Manish M, 65, who is living alone with his spouse, started having anxiety, nervousness, constant worries and felt insecure about the future since the time of lockdown. With children settled abroad and the responsibility of a small enterprise and a few workers on his shoulders, Manish was unable to sleep and was constantly watching news reports and social media updates about Covid-19. After being aware that senior citizens are more prone to contract the fatal virus, he started having illness related worries and fear of death and that of incurring business loss when he came to consult the psychiatrist.

Not just older adults, even youngsters are falling prey to mental disturbances out of the Coronavirus scare. A 26-year-old woman complained about anxiety, throat pain, sleep disturbances and constant worry of acquiring Coronavirus. She was obsessed about hand washing and hygiene and had repeatedly consulted multiple physicians for her throat pain. Despite being reassured of not contracting the virus, she kept on declaring that the world will come to an end and that the virus will kill everyone. After lockdown her symptoms worsened gradually, as insecure feelings and uncertainty started creeping in.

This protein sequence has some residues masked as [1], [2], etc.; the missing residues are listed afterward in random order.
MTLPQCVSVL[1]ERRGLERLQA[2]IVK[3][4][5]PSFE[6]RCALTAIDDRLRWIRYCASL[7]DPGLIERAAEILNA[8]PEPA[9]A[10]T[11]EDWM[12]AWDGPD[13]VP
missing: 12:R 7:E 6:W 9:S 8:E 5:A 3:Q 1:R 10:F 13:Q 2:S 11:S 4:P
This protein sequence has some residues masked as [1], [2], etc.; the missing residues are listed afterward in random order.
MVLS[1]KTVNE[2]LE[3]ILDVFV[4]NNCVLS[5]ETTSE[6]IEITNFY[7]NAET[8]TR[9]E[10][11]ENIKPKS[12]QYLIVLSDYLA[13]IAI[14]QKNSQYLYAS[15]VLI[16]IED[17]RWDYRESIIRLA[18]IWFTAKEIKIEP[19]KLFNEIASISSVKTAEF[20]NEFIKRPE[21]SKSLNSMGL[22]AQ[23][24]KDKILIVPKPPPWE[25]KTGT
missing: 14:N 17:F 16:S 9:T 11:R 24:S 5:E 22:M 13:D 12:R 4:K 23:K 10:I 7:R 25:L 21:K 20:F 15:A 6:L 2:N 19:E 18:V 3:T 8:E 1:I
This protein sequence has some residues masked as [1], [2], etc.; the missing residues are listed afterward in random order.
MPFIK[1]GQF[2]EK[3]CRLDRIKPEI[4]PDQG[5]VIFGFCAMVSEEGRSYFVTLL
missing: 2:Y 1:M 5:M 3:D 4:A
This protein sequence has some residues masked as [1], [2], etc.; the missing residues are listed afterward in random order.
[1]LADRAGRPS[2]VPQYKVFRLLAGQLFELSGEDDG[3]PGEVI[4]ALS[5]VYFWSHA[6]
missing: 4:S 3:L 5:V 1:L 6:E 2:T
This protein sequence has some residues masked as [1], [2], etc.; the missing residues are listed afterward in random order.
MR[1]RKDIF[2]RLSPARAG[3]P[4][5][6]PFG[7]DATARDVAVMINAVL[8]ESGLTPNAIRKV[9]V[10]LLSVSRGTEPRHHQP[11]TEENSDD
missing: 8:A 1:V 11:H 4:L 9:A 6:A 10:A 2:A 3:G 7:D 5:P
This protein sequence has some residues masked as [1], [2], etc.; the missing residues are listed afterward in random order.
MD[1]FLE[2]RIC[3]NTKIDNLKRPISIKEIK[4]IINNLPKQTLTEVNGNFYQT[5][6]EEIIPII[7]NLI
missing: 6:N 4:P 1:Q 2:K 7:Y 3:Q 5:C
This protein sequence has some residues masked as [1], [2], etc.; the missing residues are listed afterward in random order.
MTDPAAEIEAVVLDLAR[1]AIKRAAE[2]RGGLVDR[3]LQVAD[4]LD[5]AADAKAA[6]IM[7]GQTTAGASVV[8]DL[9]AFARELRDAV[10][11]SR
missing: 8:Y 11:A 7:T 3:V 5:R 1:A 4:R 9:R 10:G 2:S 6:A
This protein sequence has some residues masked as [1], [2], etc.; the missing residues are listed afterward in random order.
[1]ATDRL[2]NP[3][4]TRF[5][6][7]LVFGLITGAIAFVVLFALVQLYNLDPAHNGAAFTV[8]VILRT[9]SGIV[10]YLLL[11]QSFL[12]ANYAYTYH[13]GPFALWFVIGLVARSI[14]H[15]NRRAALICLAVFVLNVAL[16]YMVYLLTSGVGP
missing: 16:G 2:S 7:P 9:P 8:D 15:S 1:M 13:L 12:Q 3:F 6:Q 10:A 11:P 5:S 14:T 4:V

How to overcome mental health issues?

· Follow daily routines

· Avoid reading or knowing too much information about covid

· Breathing exercises and Meditation

· Connect with people through technology, but not discuss about the virus

· Be aware of lot of fake news and spread of misinformation

· Pursuing new hobbies, reading, cooking, quizzes, riddles, puzzles

· Positive affirmations and feeling good about contributing to wellness of the country by staying indoors

· Spend time with children, indulge in their activities

· Stay calm and strong (lock down is temporary and things will be fine)

Life is more important than any of the comforting things we desire for. Have hope and faith about the future, and be mindful in the present.

Coronavirus outbreak has not just affected the human race physically but has also left a deep psychological burden. Only time will tell the real impact and we should be prepared to handle it. Following appropriate protocols and advice can genuinely help all battle the situation.

(Dr Naveen Jayaram, Consultant Psychiatrist – Sakra World Hospital. Views expressed are a personal opinion.)